By Lawrence Budmen

A celebration of musical colors was the central focus of the opening night of Festival Miami's nineteenth season on September 21, 2002 at Gusman Hall on the UM campus. An extraordinary 35 year old Italian pianist Pietro De Maria dominated the evening with a vibrant, life affirming performance of Camille Saint-Saens's "Piano Concerto No. 2 in G Minor," Opus22. Saint-Saens is regarded as a light weight composer. His music has been viewed as elegantly superficial. In fact this impression was due to facile, uncommitted performances. Saint-Saens was a master of musical craftsmanship and a colorful, imaginative orchestrator. . His scores abound with melodic inspiration. Too often his 2nd Piano Concerto has been a vehicle for power pounding keyboard players who emphasize volume above all else. In the hands of a true artist like De Maria the score emerges as a highly varied, inspired musical confection. 

De Maria possesses a rock solid technique. Neither rhythmic complexities nor broad octave leaps hold difficulties for him. His playing is beyond technical perfection. He concentrates on making music. Few pianists have as wide a spectrum of colors as De Maria draws from his instrument. Every turn of phrase is delicately etched in varieties of pastel tones. Octaves cascade from the keyboard like a musical waterfall. He does not lack for thrust or power. Rather he holds it in reserve at the service of the music and the composer.

De Maria is a cultivated, intelligent musician. Every musical statement has a freshness and sense of wonder that comes from a creative artistic imagination. The opening movement (Andante sostenuto) of the Saint-Saens concerto was played with an almost operatic passion. The Allegro scherzando had a lightness and elegance that seemed to dance off the keyboard. The concluding Presto Tarantella was all piano fireworks. This was virtuoso pianism filled with endless gradations of tone, color, and dynamics. In De Maria's awesome performance, the concerto emerged as a true romantic masterpiece. Conductor Thomas Sleeper offered a flexible, sympathetic accompaniment despite some less than precise playing by the University of Miami Symphony Orchestra.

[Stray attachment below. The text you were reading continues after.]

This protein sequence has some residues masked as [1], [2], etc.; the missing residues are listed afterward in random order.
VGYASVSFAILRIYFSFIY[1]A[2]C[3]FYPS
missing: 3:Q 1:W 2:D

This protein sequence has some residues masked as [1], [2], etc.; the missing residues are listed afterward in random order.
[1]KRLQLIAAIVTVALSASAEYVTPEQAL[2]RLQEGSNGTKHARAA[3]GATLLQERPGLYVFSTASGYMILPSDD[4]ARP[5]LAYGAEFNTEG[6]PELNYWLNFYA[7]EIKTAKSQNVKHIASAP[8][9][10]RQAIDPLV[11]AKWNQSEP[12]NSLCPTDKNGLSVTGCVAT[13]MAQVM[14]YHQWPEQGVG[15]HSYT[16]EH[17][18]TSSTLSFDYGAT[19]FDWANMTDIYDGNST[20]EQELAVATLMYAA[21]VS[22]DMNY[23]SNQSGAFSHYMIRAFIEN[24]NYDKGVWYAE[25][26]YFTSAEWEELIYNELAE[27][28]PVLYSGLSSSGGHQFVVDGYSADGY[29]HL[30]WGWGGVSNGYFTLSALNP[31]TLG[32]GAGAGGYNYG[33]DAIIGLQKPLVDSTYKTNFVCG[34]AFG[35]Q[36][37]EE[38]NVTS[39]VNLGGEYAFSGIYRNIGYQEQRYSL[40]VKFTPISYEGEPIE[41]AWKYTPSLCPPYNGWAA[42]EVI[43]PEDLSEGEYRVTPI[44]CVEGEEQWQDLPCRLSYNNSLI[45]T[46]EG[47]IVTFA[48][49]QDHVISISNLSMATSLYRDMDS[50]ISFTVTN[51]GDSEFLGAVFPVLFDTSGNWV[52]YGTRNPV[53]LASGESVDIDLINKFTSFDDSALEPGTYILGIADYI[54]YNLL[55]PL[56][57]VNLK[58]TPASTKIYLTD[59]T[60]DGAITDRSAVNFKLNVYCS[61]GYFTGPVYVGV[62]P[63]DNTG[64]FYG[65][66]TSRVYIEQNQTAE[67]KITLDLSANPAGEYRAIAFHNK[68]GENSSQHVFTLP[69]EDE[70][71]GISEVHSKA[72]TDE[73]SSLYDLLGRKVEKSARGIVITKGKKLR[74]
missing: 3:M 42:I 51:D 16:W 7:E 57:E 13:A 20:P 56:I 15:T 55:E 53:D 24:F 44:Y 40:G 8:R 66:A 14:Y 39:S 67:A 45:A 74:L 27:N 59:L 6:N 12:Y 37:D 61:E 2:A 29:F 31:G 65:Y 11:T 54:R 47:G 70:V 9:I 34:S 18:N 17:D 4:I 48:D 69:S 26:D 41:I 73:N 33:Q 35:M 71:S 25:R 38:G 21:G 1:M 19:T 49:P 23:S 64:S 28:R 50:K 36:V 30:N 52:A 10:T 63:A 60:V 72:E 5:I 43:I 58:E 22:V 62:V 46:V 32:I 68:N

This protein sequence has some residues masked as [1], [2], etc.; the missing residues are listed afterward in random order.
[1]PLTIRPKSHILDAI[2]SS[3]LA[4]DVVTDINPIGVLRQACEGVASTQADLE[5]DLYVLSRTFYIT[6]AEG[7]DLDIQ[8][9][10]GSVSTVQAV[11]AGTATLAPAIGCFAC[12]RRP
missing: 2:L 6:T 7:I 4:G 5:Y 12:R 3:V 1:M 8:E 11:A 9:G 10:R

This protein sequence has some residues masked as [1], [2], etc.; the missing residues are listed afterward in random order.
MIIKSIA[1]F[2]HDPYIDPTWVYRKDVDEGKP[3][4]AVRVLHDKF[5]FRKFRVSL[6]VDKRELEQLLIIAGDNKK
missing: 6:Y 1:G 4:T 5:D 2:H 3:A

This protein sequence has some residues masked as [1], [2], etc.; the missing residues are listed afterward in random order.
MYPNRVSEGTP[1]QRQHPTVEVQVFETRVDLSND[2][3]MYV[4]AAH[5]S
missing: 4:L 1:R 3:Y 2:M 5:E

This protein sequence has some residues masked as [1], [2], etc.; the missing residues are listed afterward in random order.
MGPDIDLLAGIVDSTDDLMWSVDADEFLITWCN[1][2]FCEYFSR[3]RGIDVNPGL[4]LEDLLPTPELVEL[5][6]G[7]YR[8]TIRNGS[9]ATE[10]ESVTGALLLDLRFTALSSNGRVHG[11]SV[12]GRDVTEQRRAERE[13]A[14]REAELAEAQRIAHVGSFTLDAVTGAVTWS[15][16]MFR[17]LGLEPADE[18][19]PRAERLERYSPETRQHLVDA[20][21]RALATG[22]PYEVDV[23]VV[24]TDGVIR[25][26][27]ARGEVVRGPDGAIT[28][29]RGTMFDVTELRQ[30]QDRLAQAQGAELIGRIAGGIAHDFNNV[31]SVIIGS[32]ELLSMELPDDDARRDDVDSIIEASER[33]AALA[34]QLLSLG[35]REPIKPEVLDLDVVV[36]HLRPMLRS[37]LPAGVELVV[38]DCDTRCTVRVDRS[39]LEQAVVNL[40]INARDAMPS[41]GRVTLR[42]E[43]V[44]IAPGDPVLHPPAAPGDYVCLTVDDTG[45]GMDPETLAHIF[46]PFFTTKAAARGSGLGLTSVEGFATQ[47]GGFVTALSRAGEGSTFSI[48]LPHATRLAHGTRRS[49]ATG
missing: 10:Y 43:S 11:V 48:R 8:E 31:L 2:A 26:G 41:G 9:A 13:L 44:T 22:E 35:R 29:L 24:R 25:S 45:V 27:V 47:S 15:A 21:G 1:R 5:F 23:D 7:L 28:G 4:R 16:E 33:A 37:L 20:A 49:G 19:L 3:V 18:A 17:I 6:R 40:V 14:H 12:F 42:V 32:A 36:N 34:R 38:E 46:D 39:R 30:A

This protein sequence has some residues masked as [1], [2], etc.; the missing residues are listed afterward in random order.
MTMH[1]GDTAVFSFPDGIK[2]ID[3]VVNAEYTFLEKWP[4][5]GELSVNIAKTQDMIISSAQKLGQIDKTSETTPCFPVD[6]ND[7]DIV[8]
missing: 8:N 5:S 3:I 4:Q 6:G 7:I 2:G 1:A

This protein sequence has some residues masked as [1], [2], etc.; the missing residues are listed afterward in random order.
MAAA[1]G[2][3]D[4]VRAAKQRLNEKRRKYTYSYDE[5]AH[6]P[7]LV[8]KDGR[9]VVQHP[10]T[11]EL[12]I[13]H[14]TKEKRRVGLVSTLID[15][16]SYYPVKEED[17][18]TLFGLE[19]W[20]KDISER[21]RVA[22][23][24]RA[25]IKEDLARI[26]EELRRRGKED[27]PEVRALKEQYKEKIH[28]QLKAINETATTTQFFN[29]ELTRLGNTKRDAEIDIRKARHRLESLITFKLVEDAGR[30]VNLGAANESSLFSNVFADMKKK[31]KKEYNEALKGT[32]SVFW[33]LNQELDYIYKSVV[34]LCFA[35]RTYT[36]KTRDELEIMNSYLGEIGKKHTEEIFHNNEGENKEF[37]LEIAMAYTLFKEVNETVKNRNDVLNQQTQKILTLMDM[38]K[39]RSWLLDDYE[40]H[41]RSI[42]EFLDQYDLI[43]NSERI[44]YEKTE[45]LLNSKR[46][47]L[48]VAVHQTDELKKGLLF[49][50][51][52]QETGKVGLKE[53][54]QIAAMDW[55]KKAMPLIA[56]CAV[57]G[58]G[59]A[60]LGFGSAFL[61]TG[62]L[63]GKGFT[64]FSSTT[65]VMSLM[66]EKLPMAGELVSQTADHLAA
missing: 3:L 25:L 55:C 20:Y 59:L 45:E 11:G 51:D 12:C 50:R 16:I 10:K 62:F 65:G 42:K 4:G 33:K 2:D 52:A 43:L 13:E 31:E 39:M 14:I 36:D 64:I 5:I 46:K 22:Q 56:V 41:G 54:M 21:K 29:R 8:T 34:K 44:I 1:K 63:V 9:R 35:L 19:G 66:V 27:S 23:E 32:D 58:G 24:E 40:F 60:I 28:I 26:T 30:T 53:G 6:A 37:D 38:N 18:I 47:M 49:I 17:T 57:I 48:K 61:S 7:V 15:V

De Maria was rewarded by the capacity first night audience with a standing, cheering ovation. He offered a Ballade by Chopin, which he dedicated to his wife. This was heaven storming pianistic romanticism - thundering chords and dulcet melodies coupled with a full, shimmering tonal palette. A second encore brought a Gigue by Bach, played with Úlan and an almost choreographic pulse - a wonderful, creamy musical dessert. De Maria is a uniquely original and artistically stimulating artist. Above all he is a great keyboard virtuoso!

Musical coloration also was the order of the evening in the orchestral works on the program. UM Professor of Composition John Van der Slice sought in his "Specters," which received its world premiere on this occasion, to create a musical impression of a star filled midnight sky - the "mystery" of existence. There are some wonderful percussion effects - highly original combinations of modern piano, toy piano, celeste, and cow bells as well as a full percussion battery. The composer might consider re-casting the score as a piece for percussion ensemble. There are moments when combinations of flute and oboe cast a sound image of endless space. At one point the strings threaten to break into a full scale melody of Mahlerian romanticism. Yet for all of Van der Slice's creative ingenuity, the score does not really work. Van der Slice is not Messiaen and it would take a Messiaen or a Dutilleux to create a sound world worthy of the "mystery" that "Specters" attempts. Thomas Sleeper, who is also a composer, conducted a sincere, well rehearsed performance. The composer could not have hoped for a more dedicated advocate. The student musicians played the complex score with splendid assurance.

Sleeper opened the program with a lively performance of Berlioz's "Roman Carnival Overture." He is a conductor of taste and discernment.

This Festival Miami opening was a truly special occasion. With the remarkable pianism of Pietro De Maria, UM delivered an exciting evening of music!  

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